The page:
5 Stylish Ways to Part Your Hair
The Middle Part
Why and how: The signature style of ’70s beauties, like Joni Mitchell, this straight-down-the-center look is a chic option for any occasion or face shape, says Paul Warren, the New York City hairstylist who created the hairdos that you see here. “It’s a classic,” he says. For the most precise part with less risk of snagging, use the tip of a rattail comb to divide hair. (This applies for most of these looks, unless otherwise directed.) “If you try to part hair using the comb’s teeth, you'll encounter more tangles,” says Kevin Mancuso, the creative director of Nexxus Salon Hair Care.
The Diagonal Part
Why and how: For this effect, which adds polish to a chignon and slims a wide face, divide hair from above the outer corner of one brow to the back of the crown on the opposite side. Slick hair back into a bun or a ponytail.
The Deep Side Part
Why and how: Cousin to the side part but far more dramatic (think day versus night), a deep division is a natural volumizer for hair of any kind, since more hair on one side equals more body by definition. If your face is slightly round, allow the side with extra hair to fall slightly across your face, as shown.
The Zigzag Part
Why and how: A jagged line is fun and casual and flatters any face shape. Better yet, it's a great way to camouflage overgrown roots. Highlights and color are generally applied to hair that's parted in the middle or slightly to the side, so obscuring the part can obscure the line of demarcation. Warren used his fingers to move narrow sections of hair to either side until a zigzag was formed.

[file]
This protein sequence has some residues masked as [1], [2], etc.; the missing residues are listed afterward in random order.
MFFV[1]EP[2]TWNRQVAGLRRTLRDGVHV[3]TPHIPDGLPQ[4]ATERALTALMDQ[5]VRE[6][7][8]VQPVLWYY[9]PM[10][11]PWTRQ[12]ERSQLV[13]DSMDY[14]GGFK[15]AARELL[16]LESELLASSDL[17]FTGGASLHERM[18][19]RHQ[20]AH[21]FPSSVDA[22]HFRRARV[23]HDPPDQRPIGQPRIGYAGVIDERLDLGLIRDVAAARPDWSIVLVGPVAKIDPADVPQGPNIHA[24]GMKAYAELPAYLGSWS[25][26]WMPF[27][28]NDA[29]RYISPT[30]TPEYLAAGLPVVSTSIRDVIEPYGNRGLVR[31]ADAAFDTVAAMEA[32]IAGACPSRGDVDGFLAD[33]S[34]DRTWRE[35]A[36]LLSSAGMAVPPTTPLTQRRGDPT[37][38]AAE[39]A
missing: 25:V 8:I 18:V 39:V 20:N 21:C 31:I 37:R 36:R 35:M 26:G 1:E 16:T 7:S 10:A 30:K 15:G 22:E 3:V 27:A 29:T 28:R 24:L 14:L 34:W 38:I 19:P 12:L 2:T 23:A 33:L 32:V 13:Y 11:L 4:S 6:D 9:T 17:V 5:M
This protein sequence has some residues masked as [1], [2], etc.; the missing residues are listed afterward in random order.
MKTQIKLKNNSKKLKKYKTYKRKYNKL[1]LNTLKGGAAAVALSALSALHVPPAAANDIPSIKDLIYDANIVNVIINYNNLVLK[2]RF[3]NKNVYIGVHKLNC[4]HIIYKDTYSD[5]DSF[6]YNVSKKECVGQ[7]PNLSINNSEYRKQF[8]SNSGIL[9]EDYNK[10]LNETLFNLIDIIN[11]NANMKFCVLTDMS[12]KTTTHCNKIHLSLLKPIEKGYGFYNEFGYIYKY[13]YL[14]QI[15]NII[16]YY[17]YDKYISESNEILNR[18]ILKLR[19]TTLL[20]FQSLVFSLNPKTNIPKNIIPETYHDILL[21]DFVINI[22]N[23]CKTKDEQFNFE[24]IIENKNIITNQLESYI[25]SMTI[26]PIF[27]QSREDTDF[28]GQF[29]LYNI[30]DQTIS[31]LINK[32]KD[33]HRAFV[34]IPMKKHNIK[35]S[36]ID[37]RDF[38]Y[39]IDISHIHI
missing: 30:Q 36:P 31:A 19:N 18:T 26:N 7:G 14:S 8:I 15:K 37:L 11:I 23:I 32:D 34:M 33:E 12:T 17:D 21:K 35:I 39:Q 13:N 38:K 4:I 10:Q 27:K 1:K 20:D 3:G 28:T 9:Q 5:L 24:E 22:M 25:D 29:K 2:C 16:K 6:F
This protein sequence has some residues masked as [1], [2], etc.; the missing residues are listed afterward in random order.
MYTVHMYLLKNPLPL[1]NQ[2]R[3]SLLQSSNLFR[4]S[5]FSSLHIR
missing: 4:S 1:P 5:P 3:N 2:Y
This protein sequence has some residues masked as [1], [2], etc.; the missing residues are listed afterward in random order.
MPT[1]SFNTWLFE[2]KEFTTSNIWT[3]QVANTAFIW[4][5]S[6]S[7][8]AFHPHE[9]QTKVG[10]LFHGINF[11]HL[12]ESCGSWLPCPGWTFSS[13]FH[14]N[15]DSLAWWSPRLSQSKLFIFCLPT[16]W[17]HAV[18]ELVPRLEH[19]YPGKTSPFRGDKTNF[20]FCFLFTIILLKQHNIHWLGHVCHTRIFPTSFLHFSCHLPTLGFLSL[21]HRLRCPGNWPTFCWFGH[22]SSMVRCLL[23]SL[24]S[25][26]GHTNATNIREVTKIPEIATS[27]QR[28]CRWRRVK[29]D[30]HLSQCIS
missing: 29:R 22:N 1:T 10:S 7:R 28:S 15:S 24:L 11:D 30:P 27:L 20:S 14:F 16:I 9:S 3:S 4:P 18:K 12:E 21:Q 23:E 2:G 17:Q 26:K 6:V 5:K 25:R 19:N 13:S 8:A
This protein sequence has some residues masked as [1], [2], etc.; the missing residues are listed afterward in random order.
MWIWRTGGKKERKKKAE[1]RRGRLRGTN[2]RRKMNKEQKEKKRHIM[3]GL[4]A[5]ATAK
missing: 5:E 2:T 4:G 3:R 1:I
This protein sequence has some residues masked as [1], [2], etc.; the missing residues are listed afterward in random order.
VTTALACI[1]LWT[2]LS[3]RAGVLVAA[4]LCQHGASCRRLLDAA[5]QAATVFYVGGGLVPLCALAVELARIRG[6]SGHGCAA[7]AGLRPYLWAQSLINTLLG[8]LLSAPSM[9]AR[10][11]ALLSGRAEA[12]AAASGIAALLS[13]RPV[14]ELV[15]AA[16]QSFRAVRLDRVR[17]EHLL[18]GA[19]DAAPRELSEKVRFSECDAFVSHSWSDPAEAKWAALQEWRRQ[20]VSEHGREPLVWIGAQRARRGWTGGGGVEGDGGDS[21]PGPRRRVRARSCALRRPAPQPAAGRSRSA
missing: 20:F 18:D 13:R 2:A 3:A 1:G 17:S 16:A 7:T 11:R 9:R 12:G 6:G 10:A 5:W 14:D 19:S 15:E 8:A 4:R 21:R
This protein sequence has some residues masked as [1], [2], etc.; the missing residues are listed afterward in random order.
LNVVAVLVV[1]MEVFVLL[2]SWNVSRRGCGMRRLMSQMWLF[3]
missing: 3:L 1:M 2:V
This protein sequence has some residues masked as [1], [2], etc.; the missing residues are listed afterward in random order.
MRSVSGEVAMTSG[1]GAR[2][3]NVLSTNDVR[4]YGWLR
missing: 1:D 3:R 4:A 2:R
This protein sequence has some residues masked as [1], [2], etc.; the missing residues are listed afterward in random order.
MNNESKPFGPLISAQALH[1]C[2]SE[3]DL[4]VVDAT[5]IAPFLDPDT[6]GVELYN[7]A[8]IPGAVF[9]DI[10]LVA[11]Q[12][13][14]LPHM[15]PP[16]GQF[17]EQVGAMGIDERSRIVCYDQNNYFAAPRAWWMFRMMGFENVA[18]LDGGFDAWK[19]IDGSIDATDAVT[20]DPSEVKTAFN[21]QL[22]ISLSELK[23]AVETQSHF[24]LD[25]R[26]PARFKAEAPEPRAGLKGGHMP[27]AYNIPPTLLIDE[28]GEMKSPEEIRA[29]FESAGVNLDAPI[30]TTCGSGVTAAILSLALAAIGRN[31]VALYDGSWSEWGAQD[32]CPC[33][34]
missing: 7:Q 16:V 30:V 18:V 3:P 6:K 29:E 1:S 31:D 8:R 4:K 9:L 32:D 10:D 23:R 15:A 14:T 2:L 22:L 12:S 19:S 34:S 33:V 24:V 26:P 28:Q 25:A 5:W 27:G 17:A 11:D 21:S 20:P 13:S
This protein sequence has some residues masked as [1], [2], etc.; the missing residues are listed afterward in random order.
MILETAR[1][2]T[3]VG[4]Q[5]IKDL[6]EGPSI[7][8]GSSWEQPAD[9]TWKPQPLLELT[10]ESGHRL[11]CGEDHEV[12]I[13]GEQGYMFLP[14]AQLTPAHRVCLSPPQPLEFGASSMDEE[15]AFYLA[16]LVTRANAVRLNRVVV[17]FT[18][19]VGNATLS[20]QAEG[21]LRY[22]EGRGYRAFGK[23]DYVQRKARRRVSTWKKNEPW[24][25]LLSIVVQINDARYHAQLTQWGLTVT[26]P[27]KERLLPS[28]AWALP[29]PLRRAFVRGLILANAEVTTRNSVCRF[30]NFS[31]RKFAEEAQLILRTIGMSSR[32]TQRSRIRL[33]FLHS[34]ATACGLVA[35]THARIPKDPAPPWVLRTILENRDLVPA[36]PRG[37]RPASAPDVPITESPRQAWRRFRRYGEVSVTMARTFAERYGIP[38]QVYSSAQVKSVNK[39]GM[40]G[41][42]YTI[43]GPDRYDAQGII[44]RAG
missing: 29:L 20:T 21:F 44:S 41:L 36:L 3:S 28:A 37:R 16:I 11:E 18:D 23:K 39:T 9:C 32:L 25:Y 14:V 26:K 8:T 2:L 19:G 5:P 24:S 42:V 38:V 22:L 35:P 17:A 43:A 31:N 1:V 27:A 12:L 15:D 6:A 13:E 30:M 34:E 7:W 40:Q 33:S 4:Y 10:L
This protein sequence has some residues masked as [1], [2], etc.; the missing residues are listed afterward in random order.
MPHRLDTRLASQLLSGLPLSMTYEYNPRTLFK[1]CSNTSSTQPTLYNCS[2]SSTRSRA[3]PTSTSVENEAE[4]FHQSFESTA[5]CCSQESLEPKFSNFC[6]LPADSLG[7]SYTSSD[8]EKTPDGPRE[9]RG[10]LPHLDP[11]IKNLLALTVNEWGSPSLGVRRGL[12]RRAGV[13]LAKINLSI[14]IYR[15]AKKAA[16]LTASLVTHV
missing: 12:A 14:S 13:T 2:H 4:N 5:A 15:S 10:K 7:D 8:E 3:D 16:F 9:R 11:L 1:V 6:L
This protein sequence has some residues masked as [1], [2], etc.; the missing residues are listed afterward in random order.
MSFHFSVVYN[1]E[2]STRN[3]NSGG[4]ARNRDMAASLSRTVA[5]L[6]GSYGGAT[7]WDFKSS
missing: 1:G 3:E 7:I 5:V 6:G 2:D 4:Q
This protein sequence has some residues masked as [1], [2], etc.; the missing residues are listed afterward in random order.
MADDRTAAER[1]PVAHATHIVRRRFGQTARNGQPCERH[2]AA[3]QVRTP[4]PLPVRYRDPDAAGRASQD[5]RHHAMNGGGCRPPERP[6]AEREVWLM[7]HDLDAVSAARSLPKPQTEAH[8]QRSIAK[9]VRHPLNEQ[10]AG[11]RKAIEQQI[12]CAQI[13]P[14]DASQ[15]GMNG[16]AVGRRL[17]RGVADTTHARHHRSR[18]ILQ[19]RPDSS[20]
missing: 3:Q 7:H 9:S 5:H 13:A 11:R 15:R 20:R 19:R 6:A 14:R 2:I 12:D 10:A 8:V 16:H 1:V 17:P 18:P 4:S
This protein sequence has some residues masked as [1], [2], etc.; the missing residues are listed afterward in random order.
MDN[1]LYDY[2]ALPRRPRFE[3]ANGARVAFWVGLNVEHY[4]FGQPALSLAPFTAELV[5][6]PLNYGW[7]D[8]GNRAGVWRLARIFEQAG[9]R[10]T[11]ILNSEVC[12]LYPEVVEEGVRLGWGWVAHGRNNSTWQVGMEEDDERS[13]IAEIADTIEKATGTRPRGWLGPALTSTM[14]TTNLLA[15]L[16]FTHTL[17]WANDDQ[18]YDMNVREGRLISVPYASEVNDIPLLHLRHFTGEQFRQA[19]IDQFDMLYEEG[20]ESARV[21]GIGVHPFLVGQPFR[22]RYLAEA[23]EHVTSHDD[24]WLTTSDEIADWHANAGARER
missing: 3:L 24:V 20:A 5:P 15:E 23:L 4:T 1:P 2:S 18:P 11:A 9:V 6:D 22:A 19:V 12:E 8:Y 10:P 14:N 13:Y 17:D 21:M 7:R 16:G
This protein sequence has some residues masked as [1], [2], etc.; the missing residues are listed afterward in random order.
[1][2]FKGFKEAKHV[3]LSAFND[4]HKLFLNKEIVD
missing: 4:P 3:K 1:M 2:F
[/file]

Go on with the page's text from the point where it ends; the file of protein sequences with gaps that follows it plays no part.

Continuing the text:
The Side Part
Why and how: “Almost everyone has hair that falls slightly to one side or the other naturally,” says Mancuso. “So this look complements most, regardless of face shape.” For a casual feel, use your fingers to part your hair rather than a comb, says Warren. Another side benefit: Switching your part from one side to the other can mask thinning.
Keep Your Hair in Line
To train stubborn strands to lie flat when you change your part, wet hair, part as desired, then work mousse into the roots, says Kristan Serafino, a celebrity hairstylist in New York City. Use a comb to hold down the roots firmly as you blow them dry.